Conference delegates defy Keir Starmer by voting to oppose UK’s new military agreement
A new military pact involving the UK, US and Australia “undermines world peace” and should be opposed, La main d'oeuvre Party members have declared.
Former Labour leader Jeremy Corbyn claimed the pact was “starting a new nuclear arms race and cold war” and said members should “keep speaking out against it”.
It marks another clash between members and Labour leader Sir Keir Starmer, who backed the military partnership earlier this month and said “Britain must look after our most important relationships”.
The motion – approved by 70 pour cent à 30 per cent – at the Labour conference in Brighton stated: “Conference believes that in contradiction to Tory PM Johnson’s statement that ‘this will promote stability in the Indo-Pacific region’, En réalité, this is a dangerous move which will undermine world peace.”
The conference vote was immediately condemned by the GMB union, which warned opposition to the new military agreement “undermines industries where jobs are under threat”.
Under the terms of the Aukus pact, the three allies have agreed to co-operate on the development for the first time of a fleet of nuclear-powered submarines for the Australian navy.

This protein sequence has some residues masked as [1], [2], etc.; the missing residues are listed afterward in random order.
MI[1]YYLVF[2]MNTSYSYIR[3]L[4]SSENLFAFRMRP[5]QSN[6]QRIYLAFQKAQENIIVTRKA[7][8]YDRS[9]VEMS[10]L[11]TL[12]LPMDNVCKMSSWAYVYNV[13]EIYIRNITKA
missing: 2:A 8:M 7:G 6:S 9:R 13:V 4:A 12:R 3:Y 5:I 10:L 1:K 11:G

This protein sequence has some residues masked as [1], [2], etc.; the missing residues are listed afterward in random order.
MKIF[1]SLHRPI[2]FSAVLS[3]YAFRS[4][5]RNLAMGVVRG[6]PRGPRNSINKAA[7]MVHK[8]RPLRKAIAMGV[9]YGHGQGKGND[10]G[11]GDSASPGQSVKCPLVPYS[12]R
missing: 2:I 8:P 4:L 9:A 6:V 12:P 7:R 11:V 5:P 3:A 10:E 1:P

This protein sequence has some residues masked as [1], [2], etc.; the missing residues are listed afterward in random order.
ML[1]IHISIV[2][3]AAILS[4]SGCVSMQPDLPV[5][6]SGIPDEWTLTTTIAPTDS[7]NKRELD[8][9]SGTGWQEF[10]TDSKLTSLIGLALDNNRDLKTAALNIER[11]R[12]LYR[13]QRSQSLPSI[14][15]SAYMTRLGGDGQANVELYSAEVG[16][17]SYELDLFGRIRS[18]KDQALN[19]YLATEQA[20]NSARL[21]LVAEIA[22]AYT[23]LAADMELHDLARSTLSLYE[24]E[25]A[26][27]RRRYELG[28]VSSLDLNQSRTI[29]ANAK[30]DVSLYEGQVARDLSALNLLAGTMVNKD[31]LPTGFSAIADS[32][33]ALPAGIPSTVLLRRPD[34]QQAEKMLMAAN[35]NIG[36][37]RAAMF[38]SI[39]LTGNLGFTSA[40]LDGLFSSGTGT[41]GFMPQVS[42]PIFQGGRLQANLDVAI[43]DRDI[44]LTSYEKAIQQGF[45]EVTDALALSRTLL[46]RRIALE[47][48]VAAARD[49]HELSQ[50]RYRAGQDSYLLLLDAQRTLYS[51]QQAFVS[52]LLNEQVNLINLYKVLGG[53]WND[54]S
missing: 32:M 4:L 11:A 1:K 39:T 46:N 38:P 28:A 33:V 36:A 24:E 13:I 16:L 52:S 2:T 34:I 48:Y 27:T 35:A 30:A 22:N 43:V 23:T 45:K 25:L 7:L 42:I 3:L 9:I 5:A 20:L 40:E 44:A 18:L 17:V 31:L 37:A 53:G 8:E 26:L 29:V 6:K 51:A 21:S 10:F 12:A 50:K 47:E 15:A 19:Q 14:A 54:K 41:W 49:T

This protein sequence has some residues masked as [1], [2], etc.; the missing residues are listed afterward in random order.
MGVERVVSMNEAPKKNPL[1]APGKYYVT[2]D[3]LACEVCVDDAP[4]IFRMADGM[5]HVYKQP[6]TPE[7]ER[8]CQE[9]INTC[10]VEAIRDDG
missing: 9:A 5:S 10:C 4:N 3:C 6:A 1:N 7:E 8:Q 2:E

It will also see the three countries share new military technology, including artificial intelligence and cyber defence plans.
The move has been widely interpreted as an attempt to check China’s growing military assertiveness in the region, and was swiftly condemned by Beijing as a “geopolitical gaming tool”.
France was also left angered by Australia’s decision to cancel a lucrative contract to provide subs – sparking a row in which Mr Johnson said the French should to “donnez-moi un break”.
GMB regional secretary Hazel Nolan said the Labour conference has “proven itself to be out of touch and on the wrong side of job creation once again”.
Elle a ajouté: “This deal could be a real opportunity for UK manufacturing. To dismiss it out of hand is nonsense.
“If it ever wants to be in power, Labour needs to get back to its roots and speak up for jobs and the concerns of working people.”
The internal row came after shadow defence secretary John Healey used his conference speech to attempt to burnish Labour’s defence credentials.
Mr Healey said he wanted Labour to “no longer be half-hearted about essential alliances and treaties” in the UN, Nato and the International Court of Justice.
“We will give the highest priority to security in Europe, North Atlantic and Arctic, pursuing new defence co-operation with European Nato neighbours," il a dit. “We will insist on the UK’s say with the US as our most essential ally, stepping up Britain’s leadership in Nato.”
He also promised a future Labour government would give a £35m boost for mental health care for British veterans and Afghan personnel now living in the UK.